Tomato and Herb Report
Our edible gardening is a bit of an afterthought. We have a small bed in the front garden devoted mostly to herbs and a few tomato vines with some annual flowers mixed in. The tomatoes and annual herbs were planted late this year due to the cold spring.
This bed is semi-hidden from the street by our ‘Donald Wyman’ Crabapple and a variety of ornamental perennials. At the far south end there are patches of Common Thyme (Thymus vulgaris) and Oregano (Origanum vulgare), both of which are perennial. Every year I have to take a pick ax to the Oregano to keep it from taking over the entire bed.
We actually don’t use these two herbs very much, but the flowers are like magnets for pollinators and beneficial insects.
This year we have four tomato vines, each of a different variety. ‘Early Girl’ already has lots of green tomatoes about the size of golf balls. This variety’s medium-size tomatoes ripen by the middle of July.
There’s also ‘Green Zebra’ and ‘Genuwine’, two varieties that ripen later in the season. ‘Green Zebra’ is green with yellow stripes when ready to pick, and is an old favorite of ours. ‘Genuwine’ is a cross between two heirlooms that I bought more or less by accident, but maybe we’ll really like it.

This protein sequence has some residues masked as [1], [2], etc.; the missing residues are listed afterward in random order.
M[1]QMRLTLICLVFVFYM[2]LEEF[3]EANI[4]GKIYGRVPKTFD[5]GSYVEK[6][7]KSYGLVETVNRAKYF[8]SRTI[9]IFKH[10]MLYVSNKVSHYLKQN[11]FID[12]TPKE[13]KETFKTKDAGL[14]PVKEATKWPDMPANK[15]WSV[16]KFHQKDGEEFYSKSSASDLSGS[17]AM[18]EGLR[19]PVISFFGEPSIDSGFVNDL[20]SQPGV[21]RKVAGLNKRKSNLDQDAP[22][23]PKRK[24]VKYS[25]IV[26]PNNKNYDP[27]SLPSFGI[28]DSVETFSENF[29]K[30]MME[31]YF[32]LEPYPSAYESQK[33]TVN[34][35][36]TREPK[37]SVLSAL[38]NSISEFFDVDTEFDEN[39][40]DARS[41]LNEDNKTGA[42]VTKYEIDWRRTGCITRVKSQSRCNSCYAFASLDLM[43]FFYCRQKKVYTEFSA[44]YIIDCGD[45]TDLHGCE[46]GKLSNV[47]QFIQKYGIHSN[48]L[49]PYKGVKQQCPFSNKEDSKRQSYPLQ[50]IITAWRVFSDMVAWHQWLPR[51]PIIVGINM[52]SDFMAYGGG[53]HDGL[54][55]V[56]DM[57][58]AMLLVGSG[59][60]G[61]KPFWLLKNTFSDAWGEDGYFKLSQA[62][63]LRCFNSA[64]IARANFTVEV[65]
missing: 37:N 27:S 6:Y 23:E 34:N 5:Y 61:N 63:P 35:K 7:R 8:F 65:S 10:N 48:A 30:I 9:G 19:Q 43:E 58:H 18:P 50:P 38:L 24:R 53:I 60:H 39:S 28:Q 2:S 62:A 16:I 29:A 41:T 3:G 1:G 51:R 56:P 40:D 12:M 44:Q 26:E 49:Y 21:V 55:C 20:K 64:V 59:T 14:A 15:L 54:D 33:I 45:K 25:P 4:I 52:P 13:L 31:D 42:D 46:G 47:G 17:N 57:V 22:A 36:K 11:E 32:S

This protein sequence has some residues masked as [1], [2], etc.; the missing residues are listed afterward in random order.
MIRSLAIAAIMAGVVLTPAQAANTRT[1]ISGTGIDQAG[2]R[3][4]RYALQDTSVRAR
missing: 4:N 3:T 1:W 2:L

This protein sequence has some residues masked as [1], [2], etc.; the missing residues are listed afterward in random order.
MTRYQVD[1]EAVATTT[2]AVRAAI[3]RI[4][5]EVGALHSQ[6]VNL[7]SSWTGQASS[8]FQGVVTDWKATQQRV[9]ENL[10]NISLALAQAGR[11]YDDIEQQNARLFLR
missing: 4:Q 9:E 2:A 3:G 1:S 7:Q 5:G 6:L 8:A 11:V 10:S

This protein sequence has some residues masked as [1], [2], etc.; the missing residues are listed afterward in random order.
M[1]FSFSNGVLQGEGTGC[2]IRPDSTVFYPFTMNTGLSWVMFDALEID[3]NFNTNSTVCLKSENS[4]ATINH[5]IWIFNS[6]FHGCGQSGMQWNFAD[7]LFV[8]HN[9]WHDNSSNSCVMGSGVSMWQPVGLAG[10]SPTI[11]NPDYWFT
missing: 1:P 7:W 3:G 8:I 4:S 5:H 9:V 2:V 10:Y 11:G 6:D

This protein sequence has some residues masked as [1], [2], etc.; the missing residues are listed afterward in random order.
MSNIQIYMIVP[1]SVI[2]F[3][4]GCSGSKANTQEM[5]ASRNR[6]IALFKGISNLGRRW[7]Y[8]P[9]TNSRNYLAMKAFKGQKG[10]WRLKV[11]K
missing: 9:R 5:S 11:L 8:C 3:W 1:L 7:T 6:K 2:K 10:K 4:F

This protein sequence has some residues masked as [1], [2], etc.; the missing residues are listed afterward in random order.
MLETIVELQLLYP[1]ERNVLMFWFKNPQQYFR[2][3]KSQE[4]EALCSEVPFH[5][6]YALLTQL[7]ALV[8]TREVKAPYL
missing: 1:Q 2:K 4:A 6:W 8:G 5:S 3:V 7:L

There’s also my favorite cherry tomato, ‘Black Cherry’, growing on a tuteur opposite a ‘Multi-Blue’ Clematis. I look forward to seeing the deep blue Clematis flowers contrasting with the dark red cherry tomatoes.
One thing I learned this spring is that if you plant Borage (Borago officinalis) once, you never have to plant it again. (Same goes for Fennel – Foeniculum vulgare.) I pulled up most of the Borage seedlings but I’m allowing three plants to mature. Though the leaves and flowers are edible, to be honest I grow Borage for the blue flowers only. They have just begun to bloom over the last week.
We’ve planted some other annual herbs, namely Sweet Basil (Ocimum basilicum) and Thai Basil (O. basilicum var. thyrsiflora). These are herbs we use frequently.
We’re also growing some Common Rue, but only because it is a host plant for Red Admiral Butterflies.
That reminds me, I can’t forget about the Parsley (Petroselenium crispum), which we grow because Judy cooks with it but also because it attracts Black Swallowtail caterpillars. This is the first year we have seen any caterpillars on the parsley, which is pretty exciting for us.
Herbs really are best when just picked, but otherwise I’m perfectly happy to buy vegetables at the Farmers’ Market. Judy feels differently, however, and so we do grow our own tomatoes. Even so, this bed has a mix of plants that tries to meet the needs of pollinators as well as people.
How are your tomatoes doing so far this year? What are your favorite herbs to grow?